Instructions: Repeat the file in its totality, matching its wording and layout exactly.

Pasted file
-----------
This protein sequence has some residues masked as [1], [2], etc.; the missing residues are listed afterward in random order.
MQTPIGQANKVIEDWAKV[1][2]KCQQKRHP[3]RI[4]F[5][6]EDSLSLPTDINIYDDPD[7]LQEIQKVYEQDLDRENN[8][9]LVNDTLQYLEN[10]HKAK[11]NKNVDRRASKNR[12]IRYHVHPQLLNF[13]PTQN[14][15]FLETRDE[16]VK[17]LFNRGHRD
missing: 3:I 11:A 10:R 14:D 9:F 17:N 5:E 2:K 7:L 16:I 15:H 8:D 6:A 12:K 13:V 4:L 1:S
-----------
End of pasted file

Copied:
This protein sequence has some residues masked as [1], [2], etc.; the missing residues are listed afterward in random order.
MQTPIGQANKVIEDWAKV[1][2]KCQQKRHP[3]RI[4]F[5][6]EDSLSLPTDINIYDDPD[7]LQEIQKVYEQDLDRENN[8][9]LVNDTLQYLEN[10]HKAK[11]NKNVDRRASKNR[12]IRYHVHPQLLNF[13]PTQN[14][15]FLETRDE[16]VK[17]LFNRGHRD
missing: 3:I 11:A 10:R 14:D 9:F 17:N 5:E 2:K 7:L 16:I 15:H 8:D 6:A 12:K 13:V 4:L 1:S